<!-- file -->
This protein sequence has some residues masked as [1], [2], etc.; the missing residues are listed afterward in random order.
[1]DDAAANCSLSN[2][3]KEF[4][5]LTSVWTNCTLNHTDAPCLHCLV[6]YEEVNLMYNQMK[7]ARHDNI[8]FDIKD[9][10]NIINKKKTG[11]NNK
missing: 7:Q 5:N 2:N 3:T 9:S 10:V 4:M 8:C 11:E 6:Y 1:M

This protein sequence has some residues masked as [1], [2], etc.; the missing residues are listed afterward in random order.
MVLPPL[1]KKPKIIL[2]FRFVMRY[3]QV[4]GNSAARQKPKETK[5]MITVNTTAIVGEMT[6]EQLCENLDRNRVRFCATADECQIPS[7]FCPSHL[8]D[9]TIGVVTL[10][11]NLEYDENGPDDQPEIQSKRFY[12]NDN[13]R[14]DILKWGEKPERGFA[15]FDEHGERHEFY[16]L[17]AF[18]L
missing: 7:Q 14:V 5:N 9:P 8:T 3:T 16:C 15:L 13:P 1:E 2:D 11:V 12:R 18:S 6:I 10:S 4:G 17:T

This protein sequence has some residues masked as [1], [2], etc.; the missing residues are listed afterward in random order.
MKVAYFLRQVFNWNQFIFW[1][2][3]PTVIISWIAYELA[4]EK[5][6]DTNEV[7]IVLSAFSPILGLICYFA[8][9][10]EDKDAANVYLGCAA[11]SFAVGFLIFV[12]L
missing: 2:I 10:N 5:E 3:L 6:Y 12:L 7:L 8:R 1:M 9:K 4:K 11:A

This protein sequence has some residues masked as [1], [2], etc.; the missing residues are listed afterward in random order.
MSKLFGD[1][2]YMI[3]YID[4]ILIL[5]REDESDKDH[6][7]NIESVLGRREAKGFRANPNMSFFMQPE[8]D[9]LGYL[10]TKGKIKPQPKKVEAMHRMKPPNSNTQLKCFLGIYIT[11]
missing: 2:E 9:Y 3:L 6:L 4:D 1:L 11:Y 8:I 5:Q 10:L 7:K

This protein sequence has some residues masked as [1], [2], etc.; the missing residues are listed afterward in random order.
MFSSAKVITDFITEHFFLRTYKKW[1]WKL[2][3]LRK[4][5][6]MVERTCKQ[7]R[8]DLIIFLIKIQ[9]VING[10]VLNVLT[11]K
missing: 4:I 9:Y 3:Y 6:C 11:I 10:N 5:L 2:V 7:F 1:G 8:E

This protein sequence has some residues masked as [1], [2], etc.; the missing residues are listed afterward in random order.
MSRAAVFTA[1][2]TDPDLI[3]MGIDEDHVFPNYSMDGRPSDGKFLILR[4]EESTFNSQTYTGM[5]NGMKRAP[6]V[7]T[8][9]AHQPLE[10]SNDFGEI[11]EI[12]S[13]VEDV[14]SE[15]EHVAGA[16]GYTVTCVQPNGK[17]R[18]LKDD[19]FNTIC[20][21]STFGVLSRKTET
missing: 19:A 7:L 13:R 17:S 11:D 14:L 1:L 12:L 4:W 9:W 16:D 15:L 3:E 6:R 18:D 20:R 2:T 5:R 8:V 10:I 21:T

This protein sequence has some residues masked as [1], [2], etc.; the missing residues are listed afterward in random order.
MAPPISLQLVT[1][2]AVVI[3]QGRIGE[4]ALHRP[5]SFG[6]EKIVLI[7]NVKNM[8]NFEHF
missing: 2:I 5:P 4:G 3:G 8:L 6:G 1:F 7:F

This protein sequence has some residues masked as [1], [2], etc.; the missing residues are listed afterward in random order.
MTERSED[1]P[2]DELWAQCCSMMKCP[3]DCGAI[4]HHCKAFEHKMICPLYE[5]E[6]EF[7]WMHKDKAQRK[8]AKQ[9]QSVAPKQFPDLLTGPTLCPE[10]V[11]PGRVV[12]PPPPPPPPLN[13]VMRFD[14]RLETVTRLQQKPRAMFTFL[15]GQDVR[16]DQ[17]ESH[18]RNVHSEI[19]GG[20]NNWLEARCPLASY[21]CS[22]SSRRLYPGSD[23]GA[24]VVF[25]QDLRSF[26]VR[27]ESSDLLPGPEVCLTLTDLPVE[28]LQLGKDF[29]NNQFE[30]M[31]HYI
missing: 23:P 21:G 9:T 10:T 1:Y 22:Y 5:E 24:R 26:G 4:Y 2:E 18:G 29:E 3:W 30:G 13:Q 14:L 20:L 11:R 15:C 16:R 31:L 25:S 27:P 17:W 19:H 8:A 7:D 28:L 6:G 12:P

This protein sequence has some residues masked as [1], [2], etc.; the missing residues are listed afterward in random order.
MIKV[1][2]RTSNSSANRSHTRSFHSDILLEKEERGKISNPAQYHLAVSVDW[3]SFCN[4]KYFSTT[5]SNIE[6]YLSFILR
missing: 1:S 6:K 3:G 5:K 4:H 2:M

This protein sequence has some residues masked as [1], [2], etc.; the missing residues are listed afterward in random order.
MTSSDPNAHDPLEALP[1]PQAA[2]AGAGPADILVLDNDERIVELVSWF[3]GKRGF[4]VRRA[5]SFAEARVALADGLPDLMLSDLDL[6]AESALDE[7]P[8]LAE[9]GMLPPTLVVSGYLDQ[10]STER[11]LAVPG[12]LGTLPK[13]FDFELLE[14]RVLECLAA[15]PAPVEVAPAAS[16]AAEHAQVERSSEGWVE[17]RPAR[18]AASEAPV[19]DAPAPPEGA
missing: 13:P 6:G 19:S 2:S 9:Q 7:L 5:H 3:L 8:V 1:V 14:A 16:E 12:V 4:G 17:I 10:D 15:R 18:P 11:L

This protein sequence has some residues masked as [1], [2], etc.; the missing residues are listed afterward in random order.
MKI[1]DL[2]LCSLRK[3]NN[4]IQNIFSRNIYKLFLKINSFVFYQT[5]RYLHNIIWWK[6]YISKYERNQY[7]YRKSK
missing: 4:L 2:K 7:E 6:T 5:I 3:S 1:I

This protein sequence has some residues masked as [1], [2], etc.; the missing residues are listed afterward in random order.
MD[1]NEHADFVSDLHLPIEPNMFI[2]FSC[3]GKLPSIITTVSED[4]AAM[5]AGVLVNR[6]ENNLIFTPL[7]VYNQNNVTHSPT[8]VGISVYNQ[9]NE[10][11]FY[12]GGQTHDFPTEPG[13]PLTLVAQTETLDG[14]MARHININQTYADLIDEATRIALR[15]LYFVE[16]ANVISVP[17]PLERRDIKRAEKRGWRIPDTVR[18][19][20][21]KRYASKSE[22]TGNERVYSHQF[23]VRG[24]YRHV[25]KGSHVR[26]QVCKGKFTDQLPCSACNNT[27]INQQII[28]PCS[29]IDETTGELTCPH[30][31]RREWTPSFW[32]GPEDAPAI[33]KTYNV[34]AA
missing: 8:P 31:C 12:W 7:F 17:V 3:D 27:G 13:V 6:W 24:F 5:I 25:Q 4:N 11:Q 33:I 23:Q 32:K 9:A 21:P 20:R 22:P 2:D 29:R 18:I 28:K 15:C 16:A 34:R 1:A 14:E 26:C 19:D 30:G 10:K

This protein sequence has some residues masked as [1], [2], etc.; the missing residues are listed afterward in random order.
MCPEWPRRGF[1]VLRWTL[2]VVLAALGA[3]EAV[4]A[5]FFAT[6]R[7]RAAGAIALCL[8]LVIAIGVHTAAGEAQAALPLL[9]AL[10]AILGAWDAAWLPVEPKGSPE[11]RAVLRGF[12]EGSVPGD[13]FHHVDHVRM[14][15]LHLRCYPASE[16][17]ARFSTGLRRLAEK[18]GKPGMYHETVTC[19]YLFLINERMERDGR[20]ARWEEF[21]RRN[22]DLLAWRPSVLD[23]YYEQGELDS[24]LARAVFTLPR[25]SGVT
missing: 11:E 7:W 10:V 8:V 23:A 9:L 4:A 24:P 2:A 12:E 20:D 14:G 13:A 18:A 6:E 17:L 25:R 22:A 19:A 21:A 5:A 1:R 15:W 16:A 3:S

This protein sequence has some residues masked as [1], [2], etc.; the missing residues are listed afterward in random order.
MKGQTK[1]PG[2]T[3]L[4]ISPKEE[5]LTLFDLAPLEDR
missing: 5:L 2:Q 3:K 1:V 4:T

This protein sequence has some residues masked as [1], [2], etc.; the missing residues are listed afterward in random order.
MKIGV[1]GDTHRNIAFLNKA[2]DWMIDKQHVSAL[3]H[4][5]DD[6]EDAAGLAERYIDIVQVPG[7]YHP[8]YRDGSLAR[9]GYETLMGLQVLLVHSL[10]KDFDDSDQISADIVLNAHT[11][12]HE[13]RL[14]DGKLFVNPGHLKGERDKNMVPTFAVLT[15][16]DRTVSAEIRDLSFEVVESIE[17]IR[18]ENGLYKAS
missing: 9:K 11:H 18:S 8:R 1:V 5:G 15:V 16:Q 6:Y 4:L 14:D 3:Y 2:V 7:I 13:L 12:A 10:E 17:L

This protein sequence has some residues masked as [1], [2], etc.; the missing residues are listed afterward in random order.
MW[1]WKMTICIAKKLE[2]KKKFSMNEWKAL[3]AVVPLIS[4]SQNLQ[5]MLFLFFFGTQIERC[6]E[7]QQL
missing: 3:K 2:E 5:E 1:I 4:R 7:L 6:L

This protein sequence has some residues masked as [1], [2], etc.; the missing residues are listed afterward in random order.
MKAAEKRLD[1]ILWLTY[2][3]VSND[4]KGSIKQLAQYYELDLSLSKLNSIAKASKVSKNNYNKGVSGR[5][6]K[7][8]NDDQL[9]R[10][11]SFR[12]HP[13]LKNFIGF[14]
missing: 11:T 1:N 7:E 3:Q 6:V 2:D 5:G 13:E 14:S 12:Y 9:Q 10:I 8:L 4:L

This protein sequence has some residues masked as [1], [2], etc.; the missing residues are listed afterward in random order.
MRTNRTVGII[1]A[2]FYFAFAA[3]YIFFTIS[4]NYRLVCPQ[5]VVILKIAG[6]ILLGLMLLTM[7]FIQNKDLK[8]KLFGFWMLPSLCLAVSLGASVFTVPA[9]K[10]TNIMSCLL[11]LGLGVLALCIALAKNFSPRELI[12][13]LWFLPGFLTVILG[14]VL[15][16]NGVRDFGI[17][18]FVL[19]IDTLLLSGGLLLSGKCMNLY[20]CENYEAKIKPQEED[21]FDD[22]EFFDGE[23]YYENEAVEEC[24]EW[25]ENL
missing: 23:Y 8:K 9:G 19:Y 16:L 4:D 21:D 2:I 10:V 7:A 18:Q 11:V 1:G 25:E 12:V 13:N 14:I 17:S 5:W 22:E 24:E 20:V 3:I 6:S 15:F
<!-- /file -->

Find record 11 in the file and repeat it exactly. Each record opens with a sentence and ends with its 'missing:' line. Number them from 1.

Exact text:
This protein sequence has some residues masked as [1], [2], etc.; the missing residues are listed afterward in random order.
MKI[1]DL[2]LCSLRK[3]NN[4]IQNIFSRNIYKLFLKINSFVFYQT[5]RYLHNIIWWK[6]YISKYERNQY[7]YRKSK
missing: 4:L 2:K 7:E 6:T 5:I 3:S 1:I